Council backs plans to build 120 homes in Harleston

Plans to build 120 homes in Harleston have been backed by town councillors, but with a number of provisions.

Persimmon Homes (Anglia) has applied to South Norfolk Council for permission to build the homes with open space, attenuation lagoon, roundabout access and off-site highways works on a greenfield site north-west of Briar Farm, Mendham Lane.

After a public exhibition earlier this year detailing the proposals, many residents voiced concerns that the town's services and infrastructure would not be able to cope.

But the town's planning committee heard on Wednesday that local schools, doctors and dentists had all confirmed they had the capacity to meet the needs of the proposed development, so the councillors agreed to support the application in principle,

Speaking after the meeting, town council chairman Eric Bird said: 'We can't reject houses just because we don't want them – there have to be legitimate planning reasons, and, in this case, all the planning issues have been addressed.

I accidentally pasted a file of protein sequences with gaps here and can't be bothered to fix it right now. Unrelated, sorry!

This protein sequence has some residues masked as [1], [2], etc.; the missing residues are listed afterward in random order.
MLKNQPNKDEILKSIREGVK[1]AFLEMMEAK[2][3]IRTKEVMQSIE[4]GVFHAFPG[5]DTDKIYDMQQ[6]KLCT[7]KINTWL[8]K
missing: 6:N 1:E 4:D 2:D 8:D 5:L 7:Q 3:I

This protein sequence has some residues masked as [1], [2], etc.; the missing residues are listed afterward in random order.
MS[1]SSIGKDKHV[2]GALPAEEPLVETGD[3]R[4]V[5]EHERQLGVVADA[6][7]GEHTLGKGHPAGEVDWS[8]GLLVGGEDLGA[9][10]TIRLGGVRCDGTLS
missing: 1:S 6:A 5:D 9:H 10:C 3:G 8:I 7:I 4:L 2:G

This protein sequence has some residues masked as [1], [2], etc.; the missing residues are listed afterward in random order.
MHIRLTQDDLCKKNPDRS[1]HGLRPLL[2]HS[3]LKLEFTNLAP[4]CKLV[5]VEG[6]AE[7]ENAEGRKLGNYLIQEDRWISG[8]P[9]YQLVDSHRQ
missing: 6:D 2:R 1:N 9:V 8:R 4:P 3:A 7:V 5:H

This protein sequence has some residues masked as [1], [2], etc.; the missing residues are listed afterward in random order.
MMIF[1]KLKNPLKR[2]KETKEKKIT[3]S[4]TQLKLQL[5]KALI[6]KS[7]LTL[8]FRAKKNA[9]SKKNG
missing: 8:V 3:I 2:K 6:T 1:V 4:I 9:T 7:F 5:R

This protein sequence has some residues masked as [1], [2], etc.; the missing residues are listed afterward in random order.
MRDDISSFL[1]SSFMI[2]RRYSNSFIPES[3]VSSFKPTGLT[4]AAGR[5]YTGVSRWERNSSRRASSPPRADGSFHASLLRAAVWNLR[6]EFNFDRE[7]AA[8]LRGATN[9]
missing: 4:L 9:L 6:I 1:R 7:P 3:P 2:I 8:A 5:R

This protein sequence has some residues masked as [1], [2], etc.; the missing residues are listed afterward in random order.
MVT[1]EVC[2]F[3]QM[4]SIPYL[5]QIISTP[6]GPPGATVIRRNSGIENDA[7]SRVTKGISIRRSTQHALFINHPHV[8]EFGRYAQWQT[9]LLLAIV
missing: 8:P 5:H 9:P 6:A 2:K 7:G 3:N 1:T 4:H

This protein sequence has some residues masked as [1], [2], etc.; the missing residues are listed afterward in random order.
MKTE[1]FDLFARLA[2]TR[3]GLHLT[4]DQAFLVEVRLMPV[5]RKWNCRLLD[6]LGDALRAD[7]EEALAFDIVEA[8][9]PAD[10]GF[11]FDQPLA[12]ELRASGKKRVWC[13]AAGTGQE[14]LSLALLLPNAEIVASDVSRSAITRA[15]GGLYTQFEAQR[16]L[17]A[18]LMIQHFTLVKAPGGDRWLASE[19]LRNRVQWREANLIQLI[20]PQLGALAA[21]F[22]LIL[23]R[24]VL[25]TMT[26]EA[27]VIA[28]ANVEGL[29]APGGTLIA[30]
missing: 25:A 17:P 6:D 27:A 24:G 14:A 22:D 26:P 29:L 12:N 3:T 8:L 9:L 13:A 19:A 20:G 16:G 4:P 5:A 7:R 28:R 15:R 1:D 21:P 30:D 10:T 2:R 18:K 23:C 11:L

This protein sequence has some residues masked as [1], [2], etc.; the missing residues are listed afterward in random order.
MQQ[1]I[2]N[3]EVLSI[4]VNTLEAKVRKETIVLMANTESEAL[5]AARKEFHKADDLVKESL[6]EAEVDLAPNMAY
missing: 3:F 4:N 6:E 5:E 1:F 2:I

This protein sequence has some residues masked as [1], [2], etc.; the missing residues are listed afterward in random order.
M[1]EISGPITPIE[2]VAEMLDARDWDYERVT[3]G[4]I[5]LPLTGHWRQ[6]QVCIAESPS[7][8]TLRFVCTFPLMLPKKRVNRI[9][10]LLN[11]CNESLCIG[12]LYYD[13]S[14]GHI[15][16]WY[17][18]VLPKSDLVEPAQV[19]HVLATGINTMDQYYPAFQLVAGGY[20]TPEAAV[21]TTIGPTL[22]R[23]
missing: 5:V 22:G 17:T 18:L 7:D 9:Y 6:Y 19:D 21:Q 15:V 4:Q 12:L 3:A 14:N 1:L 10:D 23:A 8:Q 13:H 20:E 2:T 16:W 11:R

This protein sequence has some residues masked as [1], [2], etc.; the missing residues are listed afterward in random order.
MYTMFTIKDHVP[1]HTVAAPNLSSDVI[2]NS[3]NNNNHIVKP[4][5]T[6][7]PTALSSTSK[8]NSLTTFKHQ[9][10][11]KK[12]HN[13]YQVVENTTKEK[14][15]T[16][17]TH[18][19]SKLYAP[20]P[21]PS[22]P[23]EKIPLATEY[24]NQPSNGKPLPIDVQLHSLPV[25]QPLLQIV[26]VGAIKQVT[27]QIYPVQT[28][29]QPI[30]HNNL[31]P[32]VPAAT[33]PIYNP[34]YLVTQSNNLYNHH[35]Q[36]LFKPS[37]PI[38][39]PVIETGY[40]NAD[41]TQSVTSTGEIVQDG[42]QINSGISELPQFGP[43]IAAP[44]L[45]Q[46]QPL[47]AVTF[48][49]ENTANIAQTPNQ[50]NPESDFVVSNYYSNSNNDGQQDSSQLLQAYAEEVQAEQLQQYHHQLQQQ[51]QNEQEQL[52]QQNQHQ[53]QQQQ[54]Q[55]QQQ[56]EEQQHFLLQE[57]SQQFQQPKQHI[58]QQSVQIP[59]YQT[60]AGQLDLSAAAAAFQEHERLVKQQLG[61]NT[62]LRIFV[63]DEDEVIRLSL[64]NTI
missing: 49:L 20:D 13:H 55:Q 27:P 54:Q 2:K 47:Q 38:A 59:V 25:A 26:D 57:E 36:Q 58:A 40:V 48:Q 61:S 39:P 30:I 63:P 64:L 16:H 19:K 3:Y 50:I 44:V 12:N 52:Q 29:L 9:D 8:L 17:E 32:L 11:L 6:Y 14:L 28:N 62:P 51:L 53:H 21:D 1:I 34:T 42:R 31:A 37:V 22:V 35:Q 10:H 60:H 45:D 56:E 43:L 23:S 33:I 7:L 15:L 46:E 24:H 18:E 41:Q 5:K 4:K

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'So, as we can't stop it, we decided to go along with it and get the best deal we can for Harleston.'

The committee has suggested a number of provisions, including: a new public sewer; a significant allocation of affordable housing to residents within Redenhall and Harleston or people with a local connection; a multi-use games area on the recreation ground; and for bird-friendly features to be incorporated into the design of the new homes.

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They also raised concerns about the number of private roads on the site, due to the problems that can arise later with unadopted roads.

Mr Bird added: 'The government has been the driving force behind this – it says how many millions of houses have to be built across the country and it gets passed down to us. I think the government is wrong: look at how many houses are already for sale and how many are unoccupied or derelict.

'Towns like Harleston are having these developments imposed on them. But we as a town council can't do anything about it – we can only make our feelings known and get the best deal we can: for example, getting as many affordable homes as we can for young people in the town.'

As part of the government's drive, Harleston has been earmarked for up to 300 new homes by 2026.

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